A long-delayed plutonium conversion facility in South Carolina is in jeopardy thanks to President Donald Trump’s budget proposal, as the administration argues it’s too costly and there’s a cheaper, faster alternative.
The “Major Savings and Reforms” portion of Trump’s budget said the mixed oxide fuel fabrication facility, known as MOX, which has been under construction since 2007, would be too expensive to finish. The cost, it said, would be $800 million to $1 billion annually “for decades.”
MOX is a key component of the nuclear management facility in South Carolina known as the Savannah River Site. The site has existed since the early 1950s and handles nuclear operations such as nuclear waste conversion and research and serves as a temporary nuclear repository.
The MOX facility was part of an agreement between the Russian Federation and the U.S. to provide a better alternative for disposing of radioactive plutonium. If completed, it would convert weapons-grade plutonium into renewable energy.
Instead, the budget proposed an alternative known as dilute and dispose. The method involves mixing radioactive material with a classified mixture of “inert” material to make it less deadly. Once this mixture is created, it’s sealed in special containers and shipped to a federal repository in New Mexico, according to the Department of Energy.
The budget said the dilute and dispose method would save a net cost of $61 million, compared with MOX, as well as an additional $5 billion to $9 billion in construction costs.
“It would be irresponsible to pursue this approach when a more cost-effective alternative exists,” the budget read.
This method was also explored under former President Barack Obama, who nixed funding for MOX last year for similar financial reasons. Russia then suspended its agreement with the South Carolina facility in October.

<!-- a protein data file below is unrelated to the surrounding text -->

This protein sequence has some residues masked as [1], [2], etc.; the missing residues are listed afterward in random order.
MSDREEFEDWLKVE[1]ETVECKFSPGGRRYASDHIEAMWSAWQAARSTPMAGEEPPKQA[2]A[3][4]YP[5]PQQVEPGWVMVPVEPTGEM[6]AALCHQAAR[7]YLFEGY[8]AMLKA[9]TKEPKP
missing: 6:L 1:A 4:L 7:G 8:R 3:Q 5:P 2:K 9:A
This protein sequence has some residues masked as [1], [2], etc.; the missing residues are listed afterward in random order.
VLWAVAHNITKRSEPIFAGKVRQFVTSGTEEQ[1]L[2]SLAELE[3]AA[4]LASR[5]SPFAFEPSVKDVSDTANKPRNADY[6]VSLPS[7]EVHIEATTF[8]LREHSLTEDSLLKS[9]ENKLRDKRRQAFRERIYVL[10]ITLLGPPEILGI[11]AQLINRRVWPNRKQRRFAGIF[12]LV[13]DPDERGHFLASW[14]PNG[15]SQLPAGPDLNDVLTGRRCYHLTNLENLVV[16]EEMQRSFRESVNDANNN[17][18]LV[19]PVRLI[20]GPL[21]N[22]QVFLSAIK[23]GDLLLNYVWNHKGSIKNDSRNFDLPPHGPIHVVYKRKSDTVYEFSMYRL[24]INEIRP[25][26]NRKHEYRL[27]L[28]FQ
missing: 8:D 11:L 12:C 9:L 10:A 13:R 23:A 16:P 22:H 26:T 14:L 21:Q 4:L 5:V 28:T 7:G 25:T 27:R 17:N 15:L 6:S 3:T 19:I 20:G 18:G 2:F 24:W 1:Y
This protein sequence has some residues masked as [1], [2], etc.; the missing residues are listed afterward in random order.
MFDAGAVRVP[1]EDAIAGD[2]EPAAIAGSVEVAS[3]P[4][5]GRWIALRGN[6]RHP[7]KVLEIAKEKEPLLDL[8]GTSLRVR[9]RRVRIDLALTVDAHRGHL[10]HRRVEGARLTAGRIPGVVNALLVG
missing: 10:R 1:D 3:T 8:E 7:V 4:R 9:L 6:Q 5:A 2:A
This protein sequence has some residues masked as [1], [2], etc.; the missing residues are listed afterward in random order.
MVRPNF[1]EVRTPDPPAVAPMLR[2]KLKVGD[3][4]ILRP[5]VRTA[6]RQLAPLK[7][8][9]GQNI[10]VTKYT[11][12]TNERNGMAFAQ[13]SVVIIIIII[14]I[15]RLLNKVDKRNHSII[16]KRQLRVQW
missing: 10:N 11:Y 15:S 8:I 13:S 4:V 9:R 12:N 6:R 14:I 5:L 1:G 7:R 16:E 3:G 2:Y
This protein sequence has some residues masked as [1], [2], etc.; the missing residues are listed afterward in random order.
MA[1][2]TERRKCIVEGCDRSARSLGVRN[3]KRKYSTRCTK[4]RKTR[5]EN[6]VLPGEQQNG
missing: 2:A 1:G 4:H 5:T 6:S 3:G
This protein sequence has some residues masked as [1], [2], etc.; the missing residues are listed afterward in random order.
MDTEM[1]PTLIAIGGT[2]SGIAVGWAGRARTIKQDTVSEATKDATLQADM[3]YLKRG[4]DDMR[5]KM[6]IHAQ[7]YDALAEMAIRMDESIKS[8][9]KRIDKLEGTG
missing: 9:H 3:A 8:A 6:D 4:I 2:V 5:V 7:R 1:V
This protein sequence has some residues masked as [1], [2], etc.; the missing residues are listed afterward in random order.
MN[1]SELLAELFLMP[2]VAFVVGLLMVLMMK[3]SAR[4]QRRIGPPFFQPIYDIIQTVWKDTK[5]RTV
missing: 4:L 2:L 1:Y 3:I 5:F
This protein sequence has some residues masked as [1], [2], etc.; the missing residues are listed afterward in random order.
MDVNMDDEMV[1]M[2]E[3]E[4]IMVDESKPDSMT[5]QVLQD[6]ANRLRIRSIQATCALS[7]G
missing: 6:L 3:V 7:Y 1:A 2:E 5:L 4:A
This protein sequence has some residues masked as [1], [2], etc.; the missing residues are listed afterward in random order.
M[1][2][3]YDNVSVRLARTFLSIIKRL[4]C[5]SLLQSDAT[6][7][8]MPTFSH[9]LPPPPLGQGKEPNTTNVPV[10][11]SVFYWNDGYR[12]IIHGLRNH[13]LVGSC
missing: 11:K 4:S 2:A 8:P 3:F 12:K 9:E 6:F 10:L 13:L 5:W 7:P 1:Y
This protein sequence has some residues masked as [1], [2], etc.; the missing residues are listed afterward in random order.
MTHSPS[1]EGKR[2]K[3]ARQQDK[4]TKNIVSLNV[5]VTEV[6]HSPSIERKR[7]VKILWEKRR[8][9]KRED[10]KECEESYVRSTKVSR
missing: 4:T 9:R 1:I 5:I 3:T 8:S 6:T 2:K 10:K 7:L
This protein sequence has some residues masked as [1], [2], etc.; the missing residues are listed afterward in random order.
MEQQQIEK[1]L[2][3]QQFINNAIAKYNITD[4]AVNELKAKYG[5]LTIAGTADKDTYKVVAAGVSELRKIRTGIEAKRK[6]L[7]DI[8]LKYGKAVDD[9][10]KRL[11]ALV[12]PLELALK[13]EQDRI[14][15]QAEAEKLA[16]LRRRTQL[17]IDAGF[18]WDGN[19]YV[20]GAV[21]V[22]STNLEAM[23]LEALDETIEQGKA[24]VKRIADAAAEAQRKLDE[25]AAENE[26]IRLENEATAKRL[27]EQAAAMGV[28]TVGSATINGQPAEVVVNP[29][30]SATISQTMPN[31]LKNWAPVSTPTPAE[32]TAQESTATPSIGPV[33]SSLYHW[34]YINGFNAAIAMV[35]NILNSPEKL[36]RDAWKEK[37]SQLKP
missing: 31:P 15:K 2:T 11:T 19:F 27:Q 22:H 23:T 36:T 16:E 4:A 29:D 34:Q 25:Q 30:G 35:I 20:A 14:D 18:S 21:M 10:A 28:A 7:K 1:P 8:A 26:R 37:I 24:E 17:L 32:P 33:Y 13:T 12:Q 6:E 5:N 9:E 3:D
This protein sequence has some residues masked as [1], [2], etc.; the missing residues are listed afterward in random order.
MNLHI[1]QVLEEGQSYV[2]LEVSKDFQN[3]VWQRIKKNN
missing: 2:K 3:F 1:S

South Carolina Republican Rep. Joe Wilson, whose district includes the site, has been a strong advocate for finishing MOX. It’s roughly 70 percent complete, according to Wilson, who wasn’t pleased with the funding omission.
“I have grave concerns that the budget released by the administration does not align with the president’s commitments to the American people — especially when it comes to national security and defense — and lets down the people of South Carolina,” Wilson said in a statement Tuesday.
He was frustrated with the budget proposing an outright elimination of the facility, saying his state risks becoming a nuclear waste dump.
“The administration’s budget fails to appreciate the important role South Carolina plays in national security, environmental cleanup and creating jobs.” Wilson said. “I also remain concerned about broader impacts to the other critical missions at the Savannah River Site.”
However, Wilson said he was encouraged by Trump’s “fresh approach” to the budget and was confident that Congress and the president’s goals could ultimately align.
South Carolina Republican Sen. Lindsey Graham was disappointed that Trump’s approach to MOX is similar to Obama’s.
“I was hoping the Trump administration’s budget proposal would mark a clean break from Obama’s failed approach to MOX. Instead, it appears they are doubling down,” Graham said in a statement Tuesday.
Graham argued the dilute and dispose method for the weapons-grade plutonium had already been considered and rejected.
“The reasons were clear. It violates an important international nonproliferation agreement. It also doesn’t take into consideration the legislative and regulatory changes needed to store the excess material underground. And it fails to account for the political opposition, on both sides of the aisle, that is likely to occur and will undoubtedly result in extended delays,” Graham said.
“This plan will strand the material in place – which is unacceptable. The only option with a clear disposition path is MOX,” he added.
Graham said he thought a solution to this problem could be a fixed lifetime contract between the DOE and MOX’s contractor.
Brian Symmes, press secretary for South Carolina Republican Gov. Henry McMaster, said McMaster backs the MOX facility.
“Gov. McMaster supports the MOX project and hopes Congress will fulfill the federal government’s commitment to South Carolinians by fully funding it” in the 2018 budget, Symmes said by email.